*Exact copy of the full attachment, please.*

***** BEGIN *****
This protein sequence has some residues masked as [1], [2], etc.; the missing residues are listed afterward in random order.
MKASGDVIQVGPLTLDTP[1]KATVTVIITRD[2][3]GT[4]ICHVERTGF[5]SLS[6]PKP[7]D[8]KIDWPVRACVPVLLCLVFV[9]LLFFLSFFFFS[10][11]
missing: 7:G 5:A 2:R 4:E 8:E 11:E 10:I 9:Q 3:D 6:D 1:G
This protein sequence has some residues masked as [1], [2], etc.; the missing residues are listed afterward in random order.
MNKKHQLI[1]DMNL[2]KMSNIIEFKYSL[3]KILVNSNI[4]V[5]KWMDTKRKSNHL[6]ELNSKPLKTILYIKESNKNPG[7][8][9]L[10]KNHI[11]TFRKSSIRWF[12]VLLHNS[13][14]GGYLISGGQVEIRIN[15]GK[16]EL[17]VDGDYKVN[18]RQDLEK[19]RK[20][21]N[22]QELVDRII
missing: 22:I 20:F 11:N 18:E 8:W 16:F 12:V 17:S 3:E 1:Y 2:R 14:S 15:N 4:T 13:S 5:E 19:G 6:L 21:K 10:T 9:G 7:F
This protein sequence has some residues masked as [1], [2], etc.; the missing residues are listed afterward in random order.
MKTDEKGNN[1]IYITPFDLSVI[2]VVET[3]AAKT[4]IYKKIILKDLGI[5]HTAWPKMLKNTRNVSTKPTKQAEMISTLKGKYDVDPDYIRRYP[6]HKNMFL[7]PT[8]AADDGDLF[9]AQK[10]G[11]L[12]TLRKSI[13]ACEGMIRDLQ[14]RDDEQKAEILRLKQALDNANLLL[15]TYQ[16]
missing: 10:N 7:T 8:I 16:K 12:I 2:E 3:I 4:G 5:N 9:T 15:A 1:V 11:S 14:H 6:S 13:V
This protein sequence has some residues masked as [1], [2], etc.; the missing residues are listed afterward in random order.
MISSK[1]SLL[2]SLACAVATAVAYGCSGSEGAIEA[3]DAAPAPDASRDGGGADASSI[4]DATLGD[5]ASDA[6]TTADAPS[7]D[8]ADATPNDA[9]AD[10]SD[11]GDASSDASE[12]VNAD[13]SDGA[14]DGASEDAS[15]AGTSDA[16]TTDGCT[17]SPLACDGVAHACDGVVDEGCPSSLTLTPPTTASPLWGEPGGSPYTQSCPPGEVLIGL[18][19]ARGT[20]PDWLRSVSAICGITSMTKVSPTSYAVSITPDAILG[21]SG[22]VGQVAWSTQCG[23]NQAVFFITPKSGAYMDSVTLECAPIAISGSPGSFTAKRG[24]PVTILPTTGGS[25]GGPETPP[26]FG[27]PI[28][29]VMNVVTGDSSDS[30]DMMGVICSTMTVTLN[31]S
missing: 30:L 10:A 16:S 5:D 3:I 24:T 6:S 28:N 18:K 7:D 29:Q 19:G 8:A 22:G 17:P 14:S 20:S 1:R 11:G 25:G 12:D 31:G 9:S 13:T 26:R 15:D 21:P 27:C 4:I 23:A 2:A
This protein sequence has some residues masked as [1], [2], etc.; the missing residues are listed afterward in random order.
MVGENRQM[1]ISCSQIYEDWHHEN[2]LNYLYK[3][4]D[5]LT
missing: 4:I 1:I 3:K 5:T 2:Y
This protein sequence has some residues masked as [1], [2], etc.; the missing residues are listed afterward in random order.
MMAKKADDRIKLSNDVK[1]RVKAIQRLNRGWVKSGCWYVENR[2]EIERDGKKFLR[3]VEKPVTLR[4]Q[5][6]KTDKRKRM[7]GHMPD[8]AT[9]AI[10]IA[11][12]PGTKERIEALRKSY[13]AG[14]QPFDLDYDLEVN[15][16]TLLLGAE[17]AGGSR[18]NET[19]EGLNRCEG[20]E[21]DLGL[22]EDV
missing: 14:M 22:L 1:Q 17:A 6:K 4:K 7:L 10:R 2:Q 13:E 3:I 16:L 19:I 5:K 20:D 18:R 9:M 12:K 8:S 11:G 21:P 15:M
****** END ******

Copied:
This protein sequence has some residues masked as [1], [2], etc.; the missing residues are listed afterward in random order.
MKASGDVIQVGPLTLDTP[1]KATVTVIITRD[2][3]GT[4]ICHVERTGF[5]SLS[6]PKP[7]D[8]KIDWPVRACVPVLLCLVFV[9]LLFFLSFFFFS[10][11]
missing: 7:G 5:A 2:R 4:E 8:E 11:E 10:I 9:Q 3:D 6:D 1:G
This protein sequence has some residues masked as [1], [2], etc.; the missing residues are listed afterward in random order.
MNKKHQLI[1]DMNL[2]KMSNIIEFKYSL[3]KILVNSNI[4]V[5]KWMDTKRKSNHL[6]ELNSKPLKTILYIKESNKNPG[7][8][9]L[10]KNHI[11]TFRKSSIRWF[12]VLLHNS[13][14]GGYLISGGQVEIRIN[15]GK[16]EL[17]VDGDYKVN[18]RQDLEK[19]RK[20][21]N[22]QELVDRII
missing: 22:I 20:F 11:N 18:E 8:W 16:F 12:V 17:S 3:E 1:Y 2:R 14:S 15:N 4:T 13:S 5:E 19:G 6:L 21:K 10:T 9:G 7:F
This protein sequence has some residues masked as [1], [2], etc.; the missing residues are listed afterward in random order.
MKTDEKGNN[1]IYITPFDLSVI[2]VVET[3]AAKT[4]IYKKIILKDLGI[5]HTAWPKMLKNTRNVSTKPTKQAEMISTLKGKYDVDPDYIRRYP[6]HKNMFL[7]PT[8]AADDGDLF[9]AQK[10]G[11]L[12]TLRKSI[13]ACEGMIRDLQ[14]RDDEQKAEILRLKQALDNANLLL[15]TYQ[16]
missing: 10:N 7:T 8:I 16:K 12:I 2:E 3:I 4:G 5:N 9:T 15:A 1:V 11:S 14:H 6:S 13:V
This protein sequence has some residues masked as [1], [2], etc.; the missing residues are listed afterward in random order.
MISSK[1]SLL[2]SLACAVATAVAYGCSGSEGAIEA[3]DAAPAPDASRDGGGADASSI[4]DATLGD[5]ASDA[6]TTADAPS[7]D[8]ADATPNDA[9]AD[10]SD[11]GDASSDASE[12]VNAD[13]SDGA[14]DGASEDAS[15]AGTSDA[16]TTDGCT[17]SPLACDGVAHACDGVVDEGCPSSLTLTPPTTASPLWGEPGGSPYTQSCPPGEVLIGL[18][19]ARGT[20]PDWLRSVSAICGITSMTKVSPTSYAVSITPDAILG[21]SG[22]VGQVAWSTQCG[23]NQAVFFITPKSGAYMDSVTLECAPIAISGSPGSFTAKRG[24]PVTILPTTGGS[25]GGPETPP[26]FG[27]PI[28][29]VMNVVTGDSSDS[30]DMMGVICSTMTVTLN[31]S
missing: 30:L 10:A 16:S 5:D 3:I 24:T 6:S 28:N 18:K 7:D 29:Q 19:G 8:A 22:G 17:P 14:S 20:S 1:R 11:G 25:G 12:D 31:G 9:S 13:T 26:R 15:D 21:P 27:C 4:I 23:A 2:A
This protein sequence has some residues masked as [1], [2], etc.; the missing residues are listed afterward in random order.
MVGENRQM[1]ISCSQIYEDWHHEN[2]LNYLYK[3][4]D[5]LT
missing: 4:I 1:I 3:K 5:T 2:Y
This protein sequence has some residues masked as [1], [2], etc.; the missing residues are listed afterward in random order.
MMAKKADDRIKLSNDVK[1]RVKAIQRLNRGWVKSGCWYVENR[2]EIERDGKKFLR[3]VEKPVTLR[4]Q[5][6]KTDKRKRM[7]GHMPD[8]AT[9]AI[10]IA[11][12]PGTKERIEALRKSY[13]AG[14]QPFDLDYDLEVN[15][16]TLLLGAE[17]AGGSR[18]NET[19]EGLNRCEG[20]E[21]DLGL[22]EDV
missing: 14:M 22:L 1:Q 17:A 6:K 4:K 7:L 10:R 2:Q 13:E 3:I 16:L 19:I 5:K 20:D 18:R 9:M 12:K 8:S 11:G 21:P 15:M